Technology Is Great When It Works

Technology is wonderful.  Sometimes it works as we hope.  Sometime it does not but we likely have reached the point where we depend on our smart phones, our laptops (you can visit homepage if you need more information about laptops and computers), our tablets or  i-phones as almost extensions of our hands, eyes and ears.  Almost every day we learn of new applications that can do everything from translating foreign languages to English to organizing our offices, and permitting credit transactions without lengthy contracts or cumbersome equipment.

This year we enriched our law office practice at Colliton Elder Law with CLIO, a legal office management system, and added credit card accessibility for our clients as a method of payment with a tiny device known as a “Square.”

My father who was a Systems Analyst with General Electric Company back in the day of the early computers, would be amazed.  He often brought home printouts from the huge computers they had before the PC and tried to decipher manually mistakes that were inputted into the system.  Back then, a system breakdown in the GE plant in Iowa would necessitate his airline travel from Philadelphia to the destination thousands of miles away.  He often passed through the airport in Chicago and I looked forward to the souvenirs he brought back and the postcards he sent while he was away.  Today the process could probably be completed with a simple joint session on Despite all the convenience, sometimes technology can also be maddening.  Here are some of my favorite recent laughable stories of encounters between  technology and me.

Written transcripts of voicemails.     I did not want them and I told my smart phone not once but several times I did not want the “special offers” allowing my provider to transcribe voicemail messages received by my phone and send them back to me by e-mail.  Despite my numerous rejections, it became apparent that the provider was not going to allow me to say “no.”  In fact, it became almost impossible to access my voicemails without accepting the request so finally I gave in and what happened next was exactly what I expected, or nearly so.  Here are some transcriptions of e-mails recently received with the punctuation and capitalizations intact.

Transcription:  “Hi kenneth its calling yes I’ll be glad to come in tomorrow for dinner rises documents.”

Translation:  “Hi Janet.  It’s me calling.  Yes, I’ll be glad to come in tomorrow to notarize documents.”

Here is another.

Transcription:  “Hi Jamie it’s chris just calling to let you know that larry is you’re sleeping bag…”

Translation:  “Hi Janet.  It’s Chris.  Just calling to let you know that tomorrow is your cleaning day…”

Again, here is another.

Transcription:  “Hi this message is for the parent of a lisa this is some…calling from the moore’s after molecule apartment calling to remind you of the appointment scheduled…”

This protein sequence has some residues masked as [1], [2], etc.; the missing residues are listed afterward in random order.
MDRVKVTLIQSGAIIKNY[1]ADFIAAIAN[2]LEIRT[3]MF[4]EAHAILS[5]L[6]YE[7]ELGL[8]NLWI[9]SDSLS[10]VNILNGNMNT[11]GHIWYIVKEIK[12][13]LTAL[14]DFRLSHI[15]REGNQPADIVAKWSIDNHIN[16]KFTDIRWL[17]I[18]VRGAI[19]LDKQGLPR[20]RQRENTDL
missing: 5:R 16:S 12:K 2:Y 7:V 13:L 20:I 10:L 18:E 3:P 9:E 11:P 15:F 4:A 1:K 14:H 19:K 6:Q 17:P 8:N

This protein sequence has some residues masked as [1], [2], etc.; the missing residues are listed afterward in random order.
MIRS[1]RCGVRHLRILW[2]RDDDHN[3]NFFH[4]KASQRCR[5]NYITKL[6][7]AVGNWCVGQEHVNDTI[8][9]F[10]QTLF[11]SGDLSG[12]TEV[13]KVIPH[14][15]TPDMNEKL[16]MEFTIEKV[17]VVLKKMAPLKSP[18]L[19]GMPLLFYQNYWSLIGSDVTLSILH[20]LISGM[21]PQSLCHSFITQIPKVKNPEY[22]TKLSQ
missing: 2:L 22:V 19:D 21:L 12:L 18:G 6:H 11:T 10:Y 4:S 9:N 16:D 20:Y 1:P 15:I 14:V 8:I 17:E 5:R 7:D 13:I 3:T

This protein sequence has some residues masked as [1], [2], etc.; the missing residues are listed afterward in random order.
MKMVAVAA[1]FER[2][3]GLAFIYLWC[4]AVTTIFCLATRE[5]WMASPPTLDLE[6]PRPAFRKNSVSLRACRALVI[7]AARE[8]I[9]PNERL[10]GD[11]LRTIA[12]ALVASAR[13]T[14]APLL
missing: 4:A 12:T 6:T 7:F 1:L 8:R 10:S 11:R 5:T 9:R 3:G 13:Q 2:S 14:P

Translation:  “Hi this message is for the parent of Alisa.  This is Jen calling from Nemours ophthalmology department calling to remind you of the appointment scheduled …”

Anyone could easily see what gets lost in the translation.  Notably not one of the messages got my name right.  “Kenneth” is nowhere near “Janet.”  Still we plod on.  In order to know what was actually said I still need to listen to the message.

System Updates.   I know that programs need regular updates but sometimes this seems excessive.

Apple, as one example, on i-Tunes, seems to need an update about once a week or maybe it is just me.  Recently, while trying to stop a lengthy update that interfered with my ability to enter anything else, I simply shut down the computer entirely and rebooted.

The Update issue is not limited to Apple.  In Windows recently I received one of the most unintentionally funny messages I have ever noted from a system provider.  The message read as follows:  “To check for Updates you must install an Update to Windows Update.”  I guess the updater to update allows you to install updates.   I wonder what allows you to install the update to Windows Update.

Anti-virus programs are constantly indicating they need to be updated.  After awhile we install so many of these that we can lose track of them and not know that one conflicts with another.  I also question whether I have already updated the program in question and whether this is double dipping asking me to renew a program I already renewed.

Sometimes all you can do is laugh.

About the Author Janet Colliton

Esquire, Colliton Law Associates, P.C. Janet Colliton has practiced law for over 38 years, 37 of them in Chester County, Pennsylvania, a suburb of Philadelphia. Her practice, Colliton Law Associates, PC, is limited to elder law, Medicaid, including advice, applications and appeals, and other benefits planning including Veterans benefits, life care and special needs planning, guardianships, retirement, and estate planning and administration.

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